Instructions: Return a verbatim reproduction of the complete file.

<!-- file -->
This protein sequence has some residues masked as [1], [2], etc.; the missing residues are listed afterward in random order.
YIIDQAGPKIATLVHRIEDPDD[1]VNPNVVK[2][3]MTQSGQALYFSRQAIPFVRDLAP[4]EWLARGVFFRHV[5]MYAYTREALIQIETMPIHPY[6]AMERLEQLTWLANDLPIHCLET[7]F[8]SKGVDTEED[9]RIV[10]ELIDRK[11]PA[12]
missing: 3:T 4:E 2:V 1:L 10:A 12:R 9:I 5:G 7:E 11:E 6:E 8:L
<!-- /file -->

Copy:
This protein sequence has some residues masked as [1], [2], etc.; the missing residues are listed afterward in random order.
YIIDQAGPKIATLVHRIEDPDD[1]VNPNVVK[2][3]MTQSGQALYFSRQAIPFVRDLAP[4]EWLARGVFFRHV[5]MYAYTREALIQIETMPIHPY[6]AMERLEQLTWLANDLPIHCLET[7]F[8]SKGVDTEED[9]RIV[10]ELIDRK[11]PA[12]
missing: 3:T 4:E 2:V 1:L 10:A 12:R 9:I 5:G 7:E 11:E 6:E 8:L